Contrary to common opinions, innovation (the “great idea”) is not the result of incidental chances, but could and should be the outcome of a sought and planned process.
Firstly, it is crucial to define what “innovation” is and each company, within its scope, has to figure out the deep distinction between a real innovation (breaking) and a significant improvement (incremental) in order to optimize available resources.
Secondly, it should be clear that a real innovation is the one able to be successfully launched in the market and generate customer value and company profit. A good idea or a new technology are necessary components but may not be sufficient to achieve these results.
Thirdly, it should be pointed out that innovation is not based on “sold”: the innovation process and the product development process are two distinctive aspects, they have different schedules and should not be mixed up, even if their integration is essential.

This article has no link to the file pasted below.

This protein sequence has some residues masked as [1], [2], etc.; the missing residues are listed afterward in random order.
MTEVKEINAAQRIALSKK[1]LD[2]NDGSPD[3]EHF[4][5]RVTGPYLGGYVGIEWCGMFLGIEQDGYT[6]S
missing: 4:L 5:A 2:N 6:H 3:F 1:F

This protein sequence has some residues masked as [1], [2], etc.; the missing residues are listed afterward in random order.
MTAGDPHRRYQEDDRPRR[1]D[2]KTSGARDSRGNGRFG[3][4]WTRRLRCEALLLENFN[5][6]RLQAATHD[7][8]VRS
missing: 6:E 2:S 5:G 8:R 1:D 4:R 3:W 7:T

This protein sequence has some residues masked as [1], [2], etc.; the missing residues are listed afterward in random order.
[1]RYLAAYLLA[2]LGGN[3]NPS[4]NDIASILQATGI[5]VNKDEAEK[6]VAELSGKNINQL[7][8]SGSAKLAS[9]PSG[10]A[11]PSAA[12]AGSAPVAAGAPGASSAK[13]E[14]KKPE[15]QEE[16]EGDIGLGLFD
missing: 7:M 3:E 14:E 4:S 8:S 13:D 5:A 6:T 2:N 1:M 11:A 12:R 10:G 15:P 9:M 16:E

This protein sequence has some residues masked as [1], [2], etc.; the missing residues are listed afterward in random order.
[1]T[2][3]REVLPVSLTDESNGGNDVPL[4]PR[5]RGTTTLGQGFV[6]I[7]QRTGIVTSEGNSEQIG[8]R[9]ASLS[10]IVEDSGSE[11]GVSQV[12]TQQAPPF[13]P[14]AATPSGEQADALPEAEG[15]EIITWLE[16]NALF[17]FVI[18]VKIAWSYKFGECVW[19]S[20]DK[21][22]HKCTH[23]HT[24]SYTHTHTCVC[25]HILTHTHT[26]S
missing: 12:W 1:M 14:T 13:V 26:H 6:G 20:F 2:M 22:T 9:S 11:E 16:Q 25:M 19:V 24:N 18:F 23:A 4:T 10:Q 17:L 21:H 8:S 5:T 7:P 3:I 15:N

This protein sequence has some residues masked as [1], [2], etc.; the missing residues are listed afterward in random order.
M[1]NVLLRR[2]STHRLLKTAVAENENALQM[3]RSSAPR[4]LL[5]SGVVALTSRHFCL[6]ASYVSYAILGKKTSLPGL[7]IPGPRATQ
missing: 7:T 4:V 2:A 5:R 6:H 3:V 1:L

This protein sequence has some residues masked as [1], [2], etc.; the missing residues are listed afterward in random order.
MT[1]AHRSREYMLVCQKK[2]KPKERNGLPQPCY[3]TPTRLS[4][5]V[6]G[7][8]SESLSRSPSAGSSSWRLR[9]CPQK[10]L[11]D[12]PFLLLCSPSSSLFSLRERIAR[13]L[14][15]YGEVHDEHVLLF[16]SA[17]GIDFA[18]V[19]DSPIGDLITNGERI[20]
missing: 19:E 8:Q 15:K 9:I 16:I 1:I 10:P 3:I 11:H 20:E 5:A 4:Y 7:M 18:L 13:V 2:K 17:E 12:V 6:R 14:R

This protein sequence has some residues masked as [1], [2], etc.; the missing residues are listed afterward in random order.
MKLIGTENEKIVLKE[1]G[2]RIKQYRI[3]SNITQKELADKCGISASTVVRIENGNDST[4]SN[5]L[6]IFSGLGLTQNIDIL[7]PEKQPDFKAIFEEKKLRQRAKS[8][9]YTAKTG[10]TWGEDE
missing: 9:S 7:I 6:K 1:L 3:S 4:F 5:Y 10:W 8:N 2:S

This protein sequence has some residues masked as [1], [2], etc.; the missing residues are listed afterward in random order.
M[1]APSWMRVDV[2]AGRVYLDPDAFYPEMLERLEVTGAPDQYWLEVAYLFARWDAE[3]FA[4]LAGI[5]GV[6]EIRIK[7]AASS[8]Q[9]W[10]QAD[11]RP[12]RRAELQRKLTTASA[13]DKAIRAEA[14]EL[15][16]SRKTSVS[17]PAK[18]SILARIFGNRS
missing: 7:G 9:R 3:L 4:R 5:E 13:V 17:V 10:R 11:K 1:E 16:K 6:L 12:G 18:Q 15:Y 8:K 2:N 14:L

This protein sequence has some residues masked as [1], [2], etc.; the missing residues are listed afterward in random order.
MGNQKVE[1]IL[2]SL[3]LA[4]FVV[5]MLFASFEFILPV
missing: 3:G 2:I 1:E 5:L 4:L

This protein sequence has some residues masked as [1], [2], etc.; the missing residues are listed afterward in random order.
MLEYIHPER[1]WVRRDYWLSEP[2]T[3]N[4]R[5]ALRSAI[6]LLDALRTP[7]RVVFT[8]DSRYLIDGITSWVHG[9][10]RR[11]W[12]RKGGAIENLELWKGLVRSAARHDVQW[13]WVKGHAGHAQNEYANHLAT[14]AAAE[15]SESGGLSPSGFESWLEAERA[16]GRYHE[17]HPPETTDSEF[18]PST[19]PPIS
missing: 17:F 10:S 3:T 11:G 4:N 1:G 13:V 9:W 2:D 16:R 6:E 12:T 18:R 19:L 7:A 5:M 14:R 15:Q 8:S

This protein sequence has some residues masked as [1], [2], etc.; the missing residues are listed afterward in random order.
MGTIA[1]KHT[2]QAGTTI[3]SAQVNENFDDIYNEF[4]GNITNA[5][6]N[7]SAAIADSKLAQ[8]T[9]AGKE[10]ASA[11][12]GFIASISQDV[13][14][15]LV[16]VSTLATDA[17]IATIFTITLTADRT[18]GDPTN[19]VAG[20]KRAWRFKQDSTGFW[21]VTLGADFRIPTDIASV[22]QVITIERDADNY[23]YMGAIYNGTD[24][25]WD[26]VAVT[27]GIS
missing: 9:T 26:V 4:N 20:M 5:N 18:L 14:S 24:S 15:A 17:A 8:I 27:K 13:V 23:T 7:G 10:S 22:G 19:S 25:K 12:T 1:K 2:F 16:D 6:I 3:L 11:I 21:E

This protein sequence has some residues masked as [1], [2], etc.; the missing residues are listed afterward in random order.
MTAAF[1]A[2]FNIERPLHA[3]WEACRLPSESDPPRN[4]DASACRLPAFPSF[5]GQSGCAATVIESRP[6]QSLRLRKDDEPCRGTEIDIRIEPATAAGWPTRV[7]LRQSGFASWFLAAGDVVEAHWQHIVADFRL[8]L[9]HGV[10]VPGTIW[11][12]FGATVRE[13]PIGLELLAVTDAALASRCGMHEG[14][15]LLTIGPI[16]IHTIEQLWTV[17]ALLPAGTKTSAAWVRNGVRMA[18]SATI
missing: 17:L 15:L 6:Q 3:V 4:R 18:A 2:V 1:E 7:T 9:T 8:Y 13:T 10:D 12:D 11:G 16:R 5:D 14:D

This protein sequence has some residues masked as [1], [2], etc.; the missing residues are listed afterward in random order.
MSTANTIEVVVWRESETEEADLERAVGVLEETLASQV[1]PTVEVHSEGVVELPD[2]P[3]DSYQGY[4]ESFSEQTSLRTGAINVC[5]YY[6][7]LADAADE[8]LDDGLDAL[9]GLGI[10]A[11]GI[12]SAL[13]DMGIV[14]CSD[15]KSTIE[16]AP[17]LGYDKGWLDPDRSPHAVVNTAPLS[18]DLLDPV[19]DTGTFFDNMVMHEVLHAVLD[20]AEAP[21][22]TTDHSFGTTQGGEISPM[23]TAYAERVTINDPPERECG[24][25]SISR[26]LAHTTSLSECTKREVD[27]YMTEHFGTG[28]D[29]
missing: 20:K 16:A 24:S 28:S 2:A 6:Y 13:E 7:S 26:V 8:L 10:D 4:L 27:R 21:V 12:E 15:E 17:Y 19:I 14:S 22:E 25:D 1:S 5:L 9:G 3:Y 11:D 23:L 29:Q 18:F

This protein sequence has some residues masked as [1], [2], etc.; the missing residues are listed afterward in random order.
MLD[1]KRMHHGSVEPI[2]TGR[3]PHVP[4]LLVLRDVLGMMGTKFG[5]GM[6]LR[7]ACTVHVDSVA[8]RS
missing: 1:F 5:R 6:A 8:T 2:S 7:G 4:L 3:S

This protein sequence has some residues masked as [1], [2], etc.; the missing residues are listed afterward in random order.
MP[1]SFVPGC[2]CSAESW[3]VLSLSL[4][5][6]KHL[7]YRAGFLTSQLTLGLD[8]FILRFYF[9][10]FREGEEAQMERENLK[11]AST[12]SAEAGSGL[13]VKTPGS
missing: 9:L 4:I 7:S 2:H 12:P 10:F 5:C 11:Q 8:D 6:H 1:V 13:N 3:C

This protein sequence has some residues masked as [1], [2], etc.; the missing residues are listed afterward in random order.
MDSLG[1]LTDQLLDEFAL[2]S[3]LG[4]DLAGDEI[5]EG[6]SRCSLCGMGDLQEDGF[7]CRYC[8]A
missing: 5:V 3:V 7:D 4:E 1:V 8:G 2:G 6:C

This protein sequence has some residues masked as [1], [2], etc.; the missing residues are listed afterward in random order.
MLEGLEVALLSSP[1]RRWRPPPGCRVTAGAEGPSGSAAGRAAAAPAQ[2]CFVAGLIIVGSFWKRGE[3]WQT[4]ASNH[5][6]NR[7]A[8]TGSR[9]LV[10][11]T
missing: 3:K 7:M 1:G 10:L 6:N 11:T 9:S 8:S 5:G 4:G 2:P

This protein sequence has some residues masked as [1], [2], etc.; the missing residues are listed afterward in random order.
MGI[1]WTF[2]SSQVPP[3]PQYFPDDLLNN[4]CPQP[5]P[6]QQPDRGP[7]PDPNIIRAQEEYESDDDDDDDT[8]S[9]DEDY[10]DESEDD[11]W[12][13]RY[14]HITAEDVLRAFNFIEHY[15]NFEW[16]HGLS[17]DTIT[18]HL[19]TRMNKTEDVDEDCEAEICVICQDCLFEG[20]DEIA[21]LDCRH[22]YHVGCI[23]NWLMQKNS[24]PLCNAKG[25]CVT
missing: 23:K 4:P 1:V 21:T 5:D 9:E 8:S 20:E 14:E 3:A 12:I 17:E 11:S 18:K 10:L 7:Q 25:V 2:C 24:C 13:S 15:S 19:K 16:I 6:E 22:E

Finally, innovation goes beyond the introduction of a new product or a new feature, but can also be achieved by introducing a new organization, creating a new service, improving processes, reviewing the entire value chain.
Therefore, a successful innovation is not just closely related to technology and product; it has to create value.
Innovation is not matter of the Engineering Dept only; nowadays it is the result of an entire innovation driven organization, able to engage the whole organization including roles, responsibilities, processes and management tools.